And that’s why I sound like a broken record. I’ve done this kind of work many times and I’ve learned that the first we need to do is be flexible and work with the people we have (based on their individual abilities and limitations) while having a clear objective and goals and a detailed plan on how to get there with the greatest level of participation. It takes patience, compassion, a little peer pressure, a few people willing to keep in touch with participants and provide and help needed, and and few people who can put the discrete tasks together into the final product. No hierarchy, no top down leadership, but enough structure to allow participants to focus on their chosen specific tasks. Oh and back up plan.

        The whole process can be done collectively, from the defining the objective, to setting up the plan of tasks and time table to finalizing and completing the objective. As long as each step is loosely structured by a time line (ie two weekend for ideas and discussion) and a few participants to decide on most agreed upon details and summarize for the next step.

        Once again I’m writing a book, instead of a note. I don’t know if would read all this. I do write a lot, probably because Of huge problem with focus (multi-tasking Rhonda is gone). I don’t believe I’m smarter than everyone else – I’m sure I’m not – and some days I think my dog is more intelligent than I am. And all of this may be already known and eitheven discarded or in use. Im just the new person on the block. And Since I believe so much in the purpose of this group, i just want to put out my experience of what has worked for me in a variety of different types of organizing – from a year-long, campus wide set of events on Gender that involved over 50 different educational/activist initiatives to event planning with student interns to the last minute planning of a three hour panel discussion event for The 50th anniversary of NOW. Oh gosh that sounds like bragging. Not meant to. Just indicating my experience.

        So enough. Adrianna I will contact Terri ASAP. And I really appreciate the work all of you have been doing. I’m also excited that we have our own Florida chapter of MEAction. My hope is that I will somehow find a way to free myself from these financial and energy sucking conditions so that I can put more of myself into this work. This is meaningful and maybe one of the major ways to make social change in how ME is seen and treated in the US and the World. (Please excuse typos )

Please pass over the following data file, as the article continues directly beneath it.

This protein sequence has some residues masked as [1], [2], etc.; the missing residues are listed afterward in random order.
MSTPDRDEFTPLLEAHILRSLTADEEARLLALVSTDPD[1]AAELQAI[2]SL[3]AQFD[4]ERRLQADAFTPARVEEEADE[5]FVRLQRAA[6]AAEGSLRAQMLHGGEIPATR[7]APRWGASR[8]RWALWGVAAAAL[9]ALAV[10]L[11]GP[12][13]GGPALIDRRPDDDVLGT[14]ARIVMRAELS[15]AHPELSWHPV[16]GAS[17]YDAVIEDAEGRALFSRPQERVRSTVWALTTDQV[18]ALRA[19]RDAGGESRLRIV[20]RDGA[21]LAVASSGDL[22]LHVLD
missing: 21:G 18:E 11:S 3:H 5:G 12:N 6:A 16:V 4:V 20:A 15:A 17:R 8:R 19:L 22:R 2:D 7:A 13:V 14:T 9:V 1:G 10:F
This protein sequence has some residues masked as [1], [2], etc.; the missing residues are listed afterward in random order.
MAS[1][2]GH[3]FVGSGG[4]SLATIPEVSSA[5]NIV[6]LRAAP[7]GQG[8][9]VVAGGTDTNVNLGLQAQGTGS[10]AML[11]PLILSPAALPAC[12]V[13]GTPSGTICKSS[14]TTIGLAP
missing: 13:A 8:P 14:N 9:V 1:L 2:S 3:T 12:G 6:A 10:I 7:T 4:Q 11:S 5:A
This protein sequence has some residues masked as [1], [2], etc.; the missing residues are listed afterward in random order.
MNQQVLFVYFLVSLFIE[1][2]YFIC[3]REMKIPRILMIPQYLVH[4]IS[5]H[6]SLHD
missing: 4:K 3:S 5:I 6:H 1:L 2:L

3. Kathryn Mullins says:

    To all who commented: I am bed bound, don’t have the ability to think, write, read without getting headache. Can’t talk on phone. All the instructions are too confusing. If you made it so I could just sign and send, I can do that. I’ve been able to advocate in the past 2 yrs but have been bedridden the last 6 months.

    To Anonymous dated March 4: You have no right to judge and attack anyone about anything, let alone a PWME. I am not going to push myself trying for days to read, print and understand, just to crash for weeks. I have nobody to do it for me either.

    For future reference: BE KIND OR NEVERMIND!
    terri@meaction.net Adriane Tillman,. Not able to help this year☹️Sorry.

    PS. This comment was a monumental task that took over an hour to write.

    1. Kathryn,

      Your health is the number one priority, and I applaud you for respecting that. Some people have found this form easier to fill out, if that is helpful to you: https://solvecfs.secure.force.com/actions/kwac__takeaction?actionId=AR00028&cid=

      1. Kathryn Mullins says:

        Adriane Tillman, I didn’t find this in time. Thank you for trying to help make it easier. Right now it’s challenging to read and understand anything. All the best🙏👍